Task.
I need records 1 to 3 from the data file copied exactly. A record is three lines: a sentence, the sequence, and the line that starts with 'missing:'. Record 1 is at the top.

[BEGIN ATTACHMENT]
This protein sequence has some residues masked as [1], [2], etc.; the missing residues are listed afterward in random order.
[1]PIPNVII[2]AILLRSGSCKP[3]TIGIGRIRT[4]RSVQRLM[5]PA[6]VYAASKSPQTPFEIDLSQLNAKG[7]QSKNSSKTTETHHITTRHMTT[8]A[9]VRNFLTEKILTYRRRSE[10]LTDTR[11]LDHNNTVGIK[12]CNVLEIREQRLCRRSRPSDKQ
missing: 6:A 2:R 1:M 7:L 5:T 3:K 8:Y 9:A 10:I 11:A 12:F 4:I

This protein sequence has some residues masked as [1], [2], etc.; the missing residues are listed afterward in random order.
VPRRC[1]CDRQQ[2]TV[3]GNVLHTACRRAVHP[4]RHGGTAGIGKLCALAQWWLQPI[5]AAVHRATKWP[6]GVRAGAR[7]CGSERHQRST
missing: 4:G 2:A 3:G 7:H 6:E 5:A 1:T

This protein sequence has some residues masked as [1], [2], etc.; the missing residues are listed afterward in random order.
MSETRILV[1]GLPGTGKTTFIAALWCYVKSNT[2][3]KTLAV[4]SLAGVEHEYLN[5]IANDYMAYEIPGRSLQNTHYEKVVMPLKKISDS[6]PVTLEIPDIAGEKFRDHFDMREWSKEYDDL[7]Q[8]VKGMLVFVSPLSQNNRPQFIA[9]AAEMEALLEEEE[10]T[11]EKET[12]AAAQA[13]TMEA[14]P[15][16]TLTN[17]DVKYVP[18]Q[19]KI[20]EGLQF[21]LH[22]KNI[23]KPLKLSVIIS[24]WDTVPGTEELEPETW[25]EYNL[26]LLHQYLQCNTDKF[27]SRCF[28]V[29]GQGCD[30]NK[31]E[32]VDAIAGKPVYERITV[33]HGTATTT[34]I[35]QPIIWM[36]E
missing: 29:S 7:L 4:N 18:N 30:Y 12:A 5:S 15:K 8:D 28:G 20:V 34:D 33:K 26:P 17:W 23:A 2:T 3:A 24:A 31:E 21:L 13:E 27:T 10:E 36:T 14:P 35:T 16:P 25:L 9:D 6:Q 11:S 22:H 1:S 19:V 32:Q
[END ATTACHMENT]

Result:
This protein sequence has some residues masked as [1], [2], etc.; the missing residues are listed afterward in random order.
[1]PIPNVII[2]AILLRSGSCKP[3]TIGIGRIRT[4]RSVQRLM[5]PA[6]VYAASKSPQTPFEIDLSQLNAKG[7]QSKNSSKTTETHHITTRHMTT[8]A[9]VRNFLTEKILTYRRRSE[10]LTDTR[11]LDHNNTVGIK[12]CNVLEIREQRLCRRSRPSDKQ
missing: 6:A 2:R 1:M 7:L 5:T 3:K 8:Y 9:A 10:I 11:A 12:F 4:I

This protein sequence has some residues masked as [1], [2], etc.; the missing residues are listed afterward in random order.
VPRRC[1]CDRQQ[2]TV[3]GNVLHTACRRAVHP[4]RHGGTAGIGKLCALAQWWLQPI[5]AAVHRATKWP[6]GVRAGAR[7]CGSERHQRST
missing: 4:G 2:A 3:G 7:H 6:E 5:A 1:T

This protein sequence has some residues masked as [1], [2], etc.; the missing residues are listed afterward in random order.
MSETRILV[1]GLPGTGKTTFIAALWCYVKSNT[2][3]KTLAV[4]SLAGVEHEYLN[5]IANDYMAYEIPGRSLQNTHYEKVVMPLKKISDS[6]PVTLEIPDIAGEKFRDHFDMREWSKEYDDL[7]Q[8]VKGMLVFVSPLSQNNRPQFIA[9]AAEMEALLEEEE[10]T[11]EKET[12]AAAQA[13]TMEA[14]P[15][16]TLTN[17]DVKYVP[18]Q[19]KI[20]EGLQF[21]LH[22]KNI[23]KPLKLSVIIS[24]WDTVPGTEELEPETW[25]EYNL[26]LLHQYLQCNTDKF[27]SRCF[28]V[29]GQGCD[30]NK[31]E[32]VDAIAGKPVYERITV[33]HGTATTT[34]I[35]QPIIWM[36]E
missing: 29:S 7:L 4:N 18:N 30:Y 12:A 5:S 15:K 8:D 28:G 20:V 34:D 33:K 26:P 17:W 23:A 2:T 3:A 24:A 31:E 21:L 13:E 27:T 10:E 36:T 14:P 35:T 16:P 25:L 9:D 6:Q 11:S 22:H 1:S 19:V 32:Q